Tata: Morelia's Mezcaleria & Slow Food Hub

Tata Bar Last week, Pedro Jimenez of Pare de Sufrir had given us a contact in Morelia, Michoacan - a couple with many connections to local mezcal producers. Michoacan is a hotbed of drug lords right now, but as we had to pass through anyway to get to Guerrero, we decided to stop for a few nights in Morelia. Anyway (Mom), most of the danger is in remote mountain areas.

After settling into a hostel in the historic center, we hit the streets looking for Nacho and America - the couple Pedro had recommended we meet. All we had was an address for what we'd assumed was a mezcaleria. When we arrived, however, there was nothing – no sign – nada. The neighbors didn’t know anything about it.  Fortunately, our server at the coffee shop earlier that day had told us of another mezcaleria called Tata.   The restaurant/mezcaleria was nearly empty when we arrived (we must be old – we seem to have a habit of arriving at mezcal bars right as they open). A server informed us they were booked solid for dinner and sat us at the bar. Tata was clearly more upscale than the other places we’d visited in Guadalajara, and this put me a little bit at a distance at first. I love mezcal for its authenticity and humble roots – not for the fad it’s become. (Though give me some years in this business, and I’ll probably love it for that too!).   The bartender immediately proved himself knowledgeable and helped us get started with a tasting of Michoacan mezcals. We began with two cupreatas (known as papalote in Guerrero): La Perla de Tzitzio with a nice spice and a sweet finish, and another local, family production, with smoke and berry flavors. Oddly, it was the first time in two weeks I’d really noticed smoke in a mezcal. This one turned out to be my favorite.   Despite the awesome décor (the bar was made of vintage suitcases set into the cement) and the impressive list (170 different mezcals!), I was still feeling a little cold and on guard for pretentiousness (a common characteristic of the food and beverage industry which I absolutely detest). That is until the chef and his two companions arrived to give me a change of heart.   Chef Fermín Ambás took a seat next to me at the bar, introducing himself and the two young men that were with him: Christian and Alejandro – owners of mezcal label, Ibá. We were quickly locked in conversation, and I soon felt at home.   Chef Ambás told me his concept was to use as many local products as he could, which is why a large percentage of his mezcal list was dedicated to Michoacan. The restaurant serves food that is predominantly locally sourced, and also makes a concerted effort to reduce waste (plastic straws, for example, don’t exist under their roof). Tata also carries 3 brands of local beer and a local rum. In an effort to spread awareness of sustainable food and beverages, Chef Ambás and a few others united last month to start Prefiero Local – a Morelia-based association of slow food minded restaurants and local producers. All of these factors, along with the food itself (I’m guessing – I didn’t have the chance to taste), make it the #1 restaurant in Morelia.   Chef Ambás left to attend to his kitchen, guests, and staff, and I turned to join the mezcal conversation.   Christian and Alejandro are an enthusiastic pair from Mexico City who have one of the very few mezcals on the market with an ABV of 55% (the highest allowed by the COMERCAM). Their Ibá 55 has been a surprising hit. An proof that high might seem a difficult swallow, but in fact, it’s surprisingly smooth. “It tastes more like a 48%,” Alejandro promised me, handing over two shots for us to try.   He was right: amazingly smooth. For mezcal, that is.   They also sell a 40% (both are Agave espadin) as a way of introducing mezcal to those who have not yet acquired the taste, but in fact, their 55 sells three times as much in L.A. It also won a double gold in the San Francisco World Spirits Competition. Not bad for a newcomer!   Alejandro told me of their aspirations to sell very small batches and to help palenques get registered, but confessed it wouldn’t be easy to make money going that route, which is why they plan to balance it with larger batch production.   By evening’s end we had exchanged cards, opened the dialog on ways we might collaborate, and made plans to visit the Ibá palenque in San Pablo Huixtepec, Oaxaca. Noel and I stumbled our way home marveling at the flow of life. Sure, we hadn’t found the contacts Pedro had given us, but through chance and circumstance we found a Nopa-esque restaurant (with whom I hope to continue ties with) on a night of the week they are normally closed, and two more starry-eyed mezcal purveyors. What could happen from here? Quien sabe! Todo es possible!   Up next: Guerrero!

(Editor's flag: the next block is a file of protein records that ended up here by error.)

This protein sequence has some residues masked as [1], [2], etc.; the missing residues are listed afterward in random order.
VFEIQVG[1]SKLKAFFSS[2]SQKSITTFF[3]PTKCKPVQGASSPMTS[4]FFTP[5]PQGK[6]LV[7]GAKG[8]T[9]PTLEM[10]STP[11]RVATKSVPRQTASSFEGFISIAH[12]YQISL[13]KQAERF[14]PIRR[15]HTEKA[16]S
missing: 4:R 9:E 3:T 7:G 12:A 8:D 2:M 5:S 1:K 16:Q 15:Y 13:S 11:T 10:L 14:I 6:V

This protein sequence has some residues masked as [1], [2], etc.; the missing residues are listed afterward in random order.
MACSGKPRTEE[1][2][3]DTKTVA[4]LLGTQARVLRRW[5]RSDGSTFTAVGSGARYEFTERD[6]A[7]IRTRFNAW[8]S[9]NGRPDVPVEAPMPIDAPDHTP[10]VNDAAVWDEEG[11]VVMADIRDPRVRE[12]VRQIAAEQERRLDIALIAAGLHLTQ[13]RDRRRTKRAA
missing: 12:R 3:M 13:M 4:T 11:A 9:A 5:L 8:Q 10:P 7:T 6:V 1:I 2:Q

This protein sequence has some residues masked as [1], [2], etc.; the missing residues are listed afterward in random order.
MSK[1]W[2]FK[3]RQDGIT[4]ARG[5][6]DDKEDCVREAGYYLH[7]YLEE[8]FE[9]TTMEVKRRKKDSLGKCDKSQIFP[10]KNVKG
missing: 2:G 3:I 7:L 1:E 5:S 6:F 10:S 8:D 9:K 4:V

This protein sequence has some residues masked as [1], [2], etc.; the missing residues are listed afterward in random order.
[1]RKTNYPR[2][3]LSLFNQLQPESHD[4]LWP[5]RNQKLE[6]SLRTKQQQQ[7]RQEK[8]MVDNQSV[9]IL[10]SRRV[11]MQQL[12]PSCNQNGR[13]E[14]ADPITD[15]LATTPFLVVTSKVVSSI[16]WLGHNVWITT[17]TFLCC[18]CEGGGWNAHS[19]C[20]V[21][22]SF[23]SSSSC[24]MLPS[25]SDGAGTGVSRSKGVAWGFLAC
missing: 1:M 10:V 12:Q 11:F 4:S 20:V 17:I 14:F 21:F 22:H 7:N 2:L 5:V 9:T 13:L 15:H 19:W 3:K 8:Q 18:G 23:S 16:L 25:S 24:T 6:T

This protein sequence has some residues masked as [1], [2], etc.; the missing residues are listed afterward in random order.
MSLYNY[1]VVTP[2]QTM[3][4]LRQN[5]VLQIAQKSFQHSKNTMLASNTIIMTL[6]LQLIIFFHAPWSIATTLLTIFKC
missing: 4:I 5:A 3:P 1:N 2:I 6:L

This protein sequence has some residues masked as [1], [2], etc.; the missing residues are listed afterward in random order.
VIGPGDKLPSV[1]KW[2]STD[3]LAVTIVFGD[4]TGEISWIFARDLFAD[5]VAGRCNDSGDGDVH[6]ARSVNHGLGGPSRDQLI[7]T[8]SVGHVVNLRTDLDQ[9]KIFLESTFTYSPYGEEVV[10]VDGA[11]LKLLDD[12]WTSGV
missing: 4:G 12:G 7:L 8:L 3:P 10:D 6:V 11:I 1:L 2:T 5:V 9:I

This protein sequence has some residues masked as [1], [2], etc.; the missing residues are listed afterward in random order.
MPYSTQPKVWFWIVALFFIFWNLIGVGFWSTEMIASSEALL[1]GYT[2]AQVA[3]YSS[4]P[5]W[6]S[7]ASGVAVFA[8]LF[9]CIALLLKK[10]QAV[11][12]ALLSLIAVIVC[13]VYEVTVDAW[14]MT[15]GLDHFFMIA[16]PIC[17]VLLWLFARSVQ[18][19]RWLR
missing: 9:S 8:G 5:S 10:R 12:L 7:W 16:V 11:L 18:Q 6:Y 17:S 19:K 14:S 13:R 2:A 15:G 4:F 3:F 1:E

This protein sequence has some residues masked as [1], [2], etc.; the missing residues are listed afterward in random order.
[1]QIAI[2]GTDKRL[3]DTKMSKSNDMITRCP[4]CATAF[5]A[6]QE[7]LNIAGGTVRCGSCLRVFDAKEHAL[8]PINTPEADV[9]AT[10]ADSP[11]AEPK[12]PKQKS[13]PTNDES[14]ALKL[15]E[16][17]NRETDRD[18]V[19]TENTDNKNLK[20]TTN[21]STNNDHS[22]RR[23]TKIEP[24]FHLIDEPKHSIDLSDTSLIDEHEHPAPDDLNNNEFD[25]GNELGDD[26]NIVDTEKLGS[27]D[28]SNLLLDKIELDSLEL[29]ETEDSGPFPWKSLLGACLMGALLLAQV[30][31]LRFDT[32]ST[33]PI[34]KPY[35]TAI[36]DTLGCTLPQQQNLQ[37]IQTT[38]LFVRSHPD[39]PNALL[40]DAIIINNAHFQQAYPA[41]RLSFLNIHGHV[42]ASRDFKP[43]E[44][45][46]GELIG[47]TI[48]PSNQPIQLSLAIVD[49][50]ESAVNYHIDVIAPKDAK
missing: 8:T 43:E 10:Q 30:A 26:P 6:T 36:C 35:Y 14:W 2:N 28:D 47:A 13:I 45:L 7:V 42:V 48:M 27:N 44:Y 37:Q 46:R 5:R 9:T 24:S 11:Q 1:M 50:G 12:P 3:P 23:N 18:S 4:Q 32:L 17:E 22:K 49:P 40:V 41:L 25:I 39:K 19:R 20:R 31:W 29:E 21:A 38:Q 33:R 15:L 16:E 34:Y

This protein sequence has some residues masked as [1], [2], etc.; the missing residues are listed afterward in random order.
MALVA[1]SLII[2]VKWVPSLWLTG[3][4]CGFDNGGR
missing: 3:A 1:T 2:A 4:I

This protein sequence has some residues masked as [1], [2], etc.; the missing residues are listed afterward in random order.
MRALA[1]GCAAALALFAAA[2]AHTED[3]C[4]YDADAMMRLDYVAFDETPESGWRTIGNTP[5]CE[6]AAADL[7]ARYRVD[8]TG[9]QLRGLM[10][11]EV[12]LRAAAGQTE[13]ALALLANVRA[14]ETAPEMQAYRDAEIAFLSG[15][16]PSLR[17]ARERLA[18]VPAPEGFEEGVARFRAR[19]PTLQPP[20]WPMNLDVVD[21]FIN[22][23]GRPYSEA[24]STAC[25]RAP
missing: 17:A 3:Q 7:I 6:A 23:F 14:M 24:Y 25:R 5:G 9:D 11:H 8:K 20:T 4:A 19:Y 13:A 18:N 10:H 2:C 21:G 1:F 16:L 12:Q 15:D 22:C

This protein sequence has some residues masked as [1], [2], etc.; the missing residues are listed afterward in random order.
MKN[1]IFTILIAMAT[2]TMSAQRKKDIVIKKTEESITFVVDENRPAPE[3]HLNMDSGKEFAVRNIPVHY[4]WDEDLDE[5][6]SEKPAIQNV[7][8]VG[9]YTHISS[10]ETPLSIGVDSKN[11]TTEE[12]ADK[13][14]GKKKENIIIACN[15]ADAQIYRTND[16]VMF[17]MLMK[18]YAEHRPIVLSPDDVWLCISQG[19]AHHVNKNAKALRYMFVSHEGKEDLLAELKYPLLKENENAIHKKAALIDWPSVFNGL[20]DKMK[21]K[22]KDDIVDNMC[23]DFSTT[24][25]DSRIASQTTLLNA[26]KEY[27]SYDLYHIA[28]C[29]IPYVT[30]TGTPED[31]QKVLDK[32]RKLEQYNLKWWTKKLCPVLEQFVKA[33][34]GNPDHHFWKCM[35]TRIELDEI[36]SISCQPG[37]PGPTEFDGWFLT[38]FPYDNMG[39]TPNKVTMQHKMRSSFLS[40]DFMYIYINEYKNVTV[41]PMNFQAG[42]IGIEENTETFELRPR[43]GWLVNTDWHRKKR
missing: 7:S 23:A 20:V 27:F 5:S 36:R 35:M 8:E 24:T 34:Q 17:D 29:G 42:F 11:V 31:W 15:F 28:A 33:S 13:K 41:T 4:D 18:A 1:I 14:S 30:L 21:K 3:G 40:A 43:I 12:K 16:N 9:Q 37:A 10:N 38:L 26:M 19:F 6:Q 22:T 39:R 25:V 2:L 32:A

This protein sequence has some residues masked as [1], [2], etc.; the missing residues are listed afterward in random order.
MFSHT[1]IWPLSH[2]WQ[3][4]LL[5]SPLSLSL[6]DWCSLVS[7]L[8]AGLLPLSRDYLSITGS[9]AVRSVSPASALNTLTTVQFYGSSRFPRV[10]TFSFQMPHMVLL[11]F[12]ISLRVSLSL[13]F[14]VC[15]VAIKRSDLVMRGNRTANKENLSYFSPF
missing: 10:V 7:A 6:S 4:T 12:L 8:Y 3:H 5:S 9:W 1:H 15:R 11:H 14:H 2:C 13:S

Tasting Notes

1) La Perla de Tzitzio   Agave: Cupreata.  Region: Michoacan  ABV: 50%   Semi-industrial (use machine to crush piñas)   Taste: spice, pepper, sweet finish   Conclusion: J   2) Non-Registered – sold en granel – Familia Cortez    Agave: Cupreata   Region: Michoacan    Taste: smokey, spice, berries, sweet finish   Conclusion: Me encanta!   #3) Una Perla Mas    Agave: inaequidens (writing illegible here. Already drunk??)    Region: Michoacan   ABV: 48%    Smell: Complex spice      Taste: LOCO!! Loads of (Indian) spice; like an incense   #4) Ibá 55     Agave: espadin   Region: San Pablo Huixtepec, Oaxaca      ABV: 55%     Taste: Strong! Yet smooth! Front of mouth burn, best in small sips. Citrus, vanilla


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